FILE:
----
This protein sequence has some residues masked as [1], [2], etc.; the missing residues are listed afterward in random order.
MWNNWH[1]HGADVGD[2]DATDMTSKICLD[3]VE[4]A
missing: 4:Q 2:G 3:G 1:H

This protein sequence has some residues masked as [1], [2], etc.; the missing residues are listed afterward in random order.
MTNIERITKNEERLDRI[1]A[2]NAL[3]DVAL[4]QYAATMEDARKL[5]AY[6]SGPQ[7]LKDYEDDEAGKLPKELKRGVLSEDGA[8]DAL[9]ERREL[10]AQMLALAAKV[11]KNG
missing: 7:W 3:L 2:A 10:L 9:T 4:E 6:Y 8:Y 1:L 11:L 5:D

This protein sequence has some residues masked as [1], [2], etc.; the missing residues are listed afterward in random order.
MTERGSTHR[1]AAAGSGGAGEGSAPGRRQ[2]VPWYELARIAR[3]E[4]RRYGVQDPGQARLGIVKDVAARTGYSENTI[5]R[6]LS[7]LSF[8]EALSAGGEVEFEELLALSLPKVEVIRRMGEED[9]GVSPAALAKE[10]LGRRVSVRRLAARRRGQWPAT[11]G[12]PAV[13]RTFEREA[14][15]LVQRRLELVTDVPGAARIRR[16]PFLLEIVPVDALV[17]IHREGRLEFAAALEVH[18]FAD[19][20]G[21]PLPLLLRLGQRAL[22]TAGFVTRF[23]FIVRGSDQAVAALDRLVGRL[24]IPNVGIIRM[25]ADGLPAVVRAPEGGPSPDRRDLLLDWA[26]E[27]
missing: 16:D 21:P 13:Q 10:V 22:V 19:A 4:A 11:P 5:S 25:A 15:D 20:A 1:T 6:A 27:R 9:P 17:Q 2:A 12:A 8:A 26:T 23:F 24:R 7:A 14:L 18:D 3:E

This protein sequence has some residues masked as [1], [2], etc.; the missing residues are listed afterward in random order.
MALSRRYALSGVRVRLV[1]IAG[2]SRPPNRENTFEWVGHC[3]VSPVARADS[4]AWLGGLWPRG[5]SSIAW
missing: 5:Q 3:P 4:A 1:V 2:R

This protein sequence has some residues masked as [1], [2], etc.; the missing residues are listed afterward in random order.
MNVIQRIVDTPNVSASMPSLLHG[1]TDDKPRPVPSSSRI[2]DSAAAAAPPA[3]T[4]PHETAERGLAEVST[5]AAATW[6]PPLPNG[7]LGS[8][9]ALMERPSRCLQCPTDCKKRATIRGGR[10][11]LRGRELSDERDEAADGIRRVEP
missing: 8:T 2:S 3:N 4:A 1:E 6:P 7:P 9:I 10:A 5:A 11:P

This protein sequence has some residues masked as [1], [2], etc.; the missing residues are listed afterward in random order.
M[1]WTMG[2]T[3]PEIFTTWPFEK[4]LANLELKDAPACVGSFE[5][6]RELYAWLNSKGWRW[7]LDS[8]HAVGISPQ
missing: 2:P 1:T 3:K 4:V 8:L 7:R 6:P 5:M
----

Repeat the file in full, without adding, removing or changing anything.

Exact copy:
This protein sequence has some residues masked as [1], [2], etc.; the missing residues are listed afterward in random order.
MWNNWH[1]HGADVGD[2]DATDMTSKICLD[3]VE[4]A
missing: 4:Q 2:G 3:G 1:H

This protein sequence has some residues masked as [1], [2], etc.; the missing residues are listed afterward in random order.
MTNIERITKNEERLDRI[1]A[2]NAL[3]DVAL[4]QYAATMEDARKL[5]AY[6]SGPQ[7]LKDYEDDEAGKLPKELKRGVLSEDGA[8]DAL[9]ERREL[10]AQMLALAAKV[11]KNG
missing: 7:W 3:L 2:A 10:L 9:T 4:E 6:Y 8:Y 1:L 11:L 5:D

This protein sequence has some residues masked as [1], [2], etc.; the missing residues are listed afterward in random order.
MTERGSTHR[1]AAAGSGGAGEGSAPGRRQ[2]VPWYELARIAR[3]E[4]RRYGVQDPGQARLGIVKDVAARTGYSENTI[5]R[6]LS[7]LSF[8]EALSAGGEVEFEELLALSLPKVEVIRRMGEED[9]GVSPAALAKE[10]LGRRVSVRRLAARRRGQWPAT[11]G[12]PAV[13]RTFEREA[14][15]LVQRRLELVTDVPGAARIRR[16]PFLLEIVPVDALV[17]IHREGRLEFAAALEVH[18]FAD[19][20]G[21]PLPLLLRLGQRAL[22]TAGFVTRF[23]FIVRGSDQAVAALDRLVGRL[24]IPNVGIIRM[25]ADGLPAVVRAPEGGPSPDRRDLLLDWA[26]E[27]
missing: 16:D 21:P 13:Q 10:V 22:V 19:A 4:A 11:P 5:S 25:A 15:D 20:A 1:T 6:A 27:R 9:P 17:Q 2:A 12:A 8:A 26:T 23:F 24:R 7:A 14:L 18:D 3:E

This protein sequence has some residues masked as [1], [2], etc.; the missing residues are listed afterward in random order.
MALSRRYALSGVRVRLV[1]IAG[2]SRPPNRENTFEWVGHC[3]VSPVARADS[4]AWLGGLWPRG[5]SSIAW
missing: 5:Q 3:P 4:A 1:V 2:R

This protein sequence has some residues masked as [1], [2], etc.; the missing residues are listed afterward in random order.
MNVIQRIVDTPNVSASMPSLLHG[1]TDDKPRPVPSSSRI[2]DSAAAAAPPA[3]T[4]PHETAERGLAEVST[5]AAATW[6]PPLPNG[7]LGS[8][9]ALMERPSRCLQCPTDCKKRATIRGGR[10][11]LRGRELSDERDEAADGIRRVEP
missing: 8:T 2:S 3:N 4:A 1:E 6:P 7:P 9:I 10:A 5:A 11:P

This protein sequence has some residues masked as [1], [2], etc.; the missing residues are listed afterward in random order.
M[1]WTMG[2]T[3]PEIFTTWPFEK[4]LANLELKDAPACVGSFE[5][6]RELYAWLNSKGWRW[7]LDS[8]HAVGISPQ
missing: 2:P 1:T 3:K 4:V 8:L 7:R 6:P 5:M